Are you looking for the benefits of fermented food to see if you want to add them to your diet? Would it be better to increase fiber intake instead? Well, you’re in luck, a paper published last year looked at this very topic.
Unfortunately, you often won’t get the full picture of a study from social media or the popular press. Accuracy doesn’t necessarily sell as well as brief and headline-grabbing.
It doesn’t help that people on social media pick a side and only report what supports their bias. And many just skim the abstract and don’t bother reading the whole paper.
So when this paper was disseminated last year, many got the wrong idea. There were benefits of fermented food but not by increasing fiber. In fact, fermented foods increased diversity of the microbiome AND decreased multiple inflammatory markers.
However, a higher fiber diet improved neither diversity nor inflammation. Many took this to mean that you can ignore fiber altogether.
So it’s an open and shut case? Fermented foods are yea and high fiber diets are nay, right? Not so fast.
In fact, this paper likely shows us that there is a proper order to implement these 2 separate dietary factors to optimize their effects.
Benefits of fermented foods may promote benefits of high fiber
The basics of this study were straightforward. Participants either increased their daily fiber intake by 20g/day or increased fermented food intake by 6 servings/day. And they were largely successful at doing so over the 10-week intervention.
The results in the fermented foods group showed increased microbiome diversity and a decrease in inflammation. Furthermore, in addition to seeing higher prevalence of bacteria from the fermented foods, other microbes increased as well.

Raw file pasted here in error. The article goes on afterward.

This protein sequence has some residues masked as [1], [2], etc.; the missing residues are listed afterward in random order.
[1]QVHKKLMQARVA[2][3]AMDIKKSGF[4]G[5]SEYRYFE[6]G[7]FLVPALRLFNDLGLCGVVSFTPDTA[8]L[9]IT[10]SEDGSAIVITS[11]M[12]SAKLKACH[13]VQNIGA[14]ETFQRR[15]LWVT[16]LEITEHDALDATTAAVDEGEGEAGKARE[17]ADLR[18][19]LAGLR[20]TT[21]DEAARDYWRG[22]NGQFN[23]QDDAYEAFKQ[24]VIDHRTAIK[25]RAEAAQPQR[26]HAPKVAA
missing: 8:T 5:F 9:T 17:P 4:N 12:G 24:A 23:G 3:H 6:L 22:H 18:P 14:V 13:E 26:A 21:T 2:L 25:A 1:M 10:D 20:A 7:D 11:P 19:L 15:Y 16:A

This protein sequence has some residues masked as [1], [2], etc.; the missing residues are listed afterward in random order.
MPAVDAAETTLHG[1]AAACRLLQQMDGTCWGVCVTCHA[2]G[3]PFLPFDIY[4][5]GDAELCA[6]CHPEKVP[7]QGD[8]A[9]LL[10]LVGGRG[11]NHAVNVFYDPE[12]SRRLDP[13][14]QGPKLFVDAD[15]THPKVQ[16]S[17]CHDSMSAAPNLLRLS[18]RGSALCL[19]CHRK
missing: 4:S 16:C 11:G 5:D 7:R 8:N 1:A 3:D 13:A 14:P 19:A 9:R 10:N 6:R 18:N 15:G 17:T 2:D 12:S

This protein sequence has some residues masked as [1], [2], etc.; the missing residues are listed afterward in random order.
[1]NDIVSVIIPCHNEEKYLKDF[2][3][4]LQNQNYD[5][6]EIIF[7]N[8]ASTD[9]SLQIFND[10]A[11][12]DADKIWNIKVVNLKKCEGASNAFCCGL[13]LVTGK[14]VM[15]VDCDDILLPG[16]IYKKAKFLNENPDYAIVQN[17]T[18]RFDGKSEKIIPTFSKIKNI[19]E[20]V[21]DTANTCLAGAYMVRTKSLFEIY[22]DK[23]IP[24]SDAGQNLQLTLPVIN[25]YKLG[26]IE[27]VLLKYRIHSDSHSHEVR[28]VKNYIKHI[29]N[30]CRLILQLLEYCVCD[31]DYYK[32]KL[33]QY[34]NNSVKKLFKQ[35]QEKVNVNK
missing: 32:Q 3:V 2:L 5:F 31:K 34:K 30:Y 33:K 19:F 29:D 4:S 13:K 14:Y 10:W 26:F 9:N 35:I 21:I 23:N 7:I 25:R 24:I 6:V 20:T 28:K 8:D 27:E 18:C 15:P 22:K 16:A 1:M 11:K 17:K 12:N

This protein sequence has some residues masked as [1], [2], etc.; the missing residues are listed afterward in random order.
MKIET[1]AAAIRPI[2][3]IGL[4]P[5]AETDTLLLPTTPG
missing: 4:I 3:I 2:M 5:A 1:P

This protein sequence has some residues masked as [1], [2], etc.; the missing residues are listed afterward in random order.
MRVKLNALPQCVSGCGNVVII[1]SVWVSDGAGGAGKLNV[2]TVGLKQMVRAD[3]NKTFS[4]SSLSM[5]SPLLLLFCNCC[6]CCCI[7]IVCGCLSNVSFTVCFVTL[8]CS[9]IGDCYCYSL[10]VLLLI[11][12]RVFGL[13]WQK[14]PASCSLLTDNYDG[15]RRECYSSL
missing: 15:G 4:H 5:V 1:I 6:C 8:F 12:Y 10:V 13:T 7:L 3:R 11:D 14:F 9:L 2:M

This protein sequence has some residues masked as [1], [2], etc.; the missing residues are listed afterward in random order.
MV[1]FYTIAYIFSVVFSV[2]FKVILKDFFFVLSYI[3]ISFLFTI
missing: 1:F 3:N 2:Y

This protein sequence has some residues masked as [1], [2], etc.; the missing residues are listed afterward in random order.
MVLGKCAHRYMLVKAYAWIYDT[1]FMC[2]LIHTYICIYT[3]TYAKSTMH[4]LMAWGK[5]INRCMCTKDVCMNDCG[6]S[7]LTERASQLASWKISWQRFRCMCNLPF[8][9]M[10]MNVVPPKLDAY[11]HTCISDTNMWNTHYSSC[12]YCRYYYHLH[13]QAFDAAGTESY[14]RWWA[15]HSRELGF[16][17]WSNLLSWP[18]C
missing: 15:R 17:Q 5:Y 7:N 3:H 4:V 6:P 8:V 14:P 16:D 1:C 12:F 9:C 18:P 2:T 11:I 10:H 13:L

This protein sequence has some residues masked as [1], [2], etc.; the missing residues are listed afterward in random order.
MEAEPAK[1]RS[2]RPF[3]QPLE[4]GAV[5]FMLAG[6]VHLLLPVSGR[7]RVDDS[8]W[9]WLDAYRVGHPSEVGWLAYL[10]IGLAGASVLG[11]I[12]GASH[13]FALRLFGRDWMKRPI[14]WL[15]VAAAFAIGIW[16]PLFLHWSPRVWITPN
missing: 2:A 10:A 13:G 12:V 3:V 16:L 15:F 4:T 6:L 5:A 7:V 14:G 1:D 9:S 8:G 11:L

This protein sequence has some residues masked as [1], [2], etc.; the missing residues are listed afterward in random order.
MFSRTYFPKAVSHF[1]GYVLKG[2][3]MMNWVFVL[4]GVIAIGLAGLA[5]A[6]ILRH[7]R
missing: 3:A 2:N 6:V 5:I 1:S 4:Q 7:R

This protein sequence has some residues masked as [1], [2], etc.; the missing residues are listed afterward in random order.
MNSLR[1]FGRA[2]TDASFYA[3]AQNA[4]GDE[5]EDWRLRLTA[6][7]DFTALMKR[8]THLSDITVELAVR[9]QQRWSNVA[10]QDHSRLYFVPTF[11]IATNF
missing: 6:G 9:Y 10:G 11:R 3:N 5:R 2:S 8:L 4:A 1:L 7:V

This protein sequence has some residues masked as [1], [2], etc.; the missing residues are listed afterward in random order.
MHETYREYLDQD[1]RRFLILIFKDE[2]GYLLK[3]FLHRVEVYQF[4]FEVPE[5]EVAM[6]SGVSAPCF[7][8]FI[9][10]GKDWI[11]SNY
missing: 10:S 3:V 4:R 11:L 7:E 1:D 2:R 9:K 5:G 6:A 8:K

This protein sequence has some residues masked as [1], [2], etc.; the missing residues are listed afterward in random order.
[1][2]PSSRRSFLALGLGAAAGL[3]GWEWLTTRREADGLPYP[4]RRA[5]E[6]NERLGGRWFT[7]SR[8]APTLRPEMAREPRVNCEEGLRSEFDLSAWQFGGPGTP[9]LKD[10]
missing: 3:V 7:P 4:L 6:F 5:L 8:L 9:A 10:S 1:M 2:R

In the high fiber group, there was an increase in enzymes that degrade fiber. However, there were no changes in inflammation or microbiome diversity. At least not in the group as a whole.
Interestingly, if you stratify the group by microbiome diversity at the beginning of the study, we see some trends. Those who had low diversity at the beginning of the study saw increased inflammation from a high fiber diet.
However, as diversity increased, inflammation decreased. Those with moderate diversity saw a small drop in inflammation, and those with high diversity saw a big decrease.
What this study tells us
Though this study is pretty small(N=18), it gives us some pretty cool insight. In order to get the immune benefits of a high fiber diet, a more diverse microbiome is necessary.
Interestingly, they found increased stool carbohydrate in the high fiber group. This indicates the group as a whole lacked the microbiome to yield the benefits of increased fiber intake. Their microbiome simply didn’t ferment the fiber.
In addition to decreasing inflammation, one of the primary benefits of fermented food was an increase in microbiome diversity. Therefore, it makes sense that increasing fermented food intake before increasing fiber intake may expedite the process of increasing fiber intake.
Therefore, this paper doesn’t indicate that there is no benefit to increasing your fiber intake. It supports the notion that there is a proper order to the introduction of fermented and high fiber foods if your microbiome diversity is low.
Start with the fermented food, then slowly increase fiber intake. If you already have high diversity, the order probably doesn’t matter.
Wondering why they used foods rather than supplements? We covered why fermented and high fiber foods trump supplements in a Youtube video you can check out here:
There’s also a wonderful podcast with 2 of the authors of this study. They cover the results as well as what constitutes a fermented food as well as some of the tricks companies use to make a food seem fermented when it’s not.
Check that out here: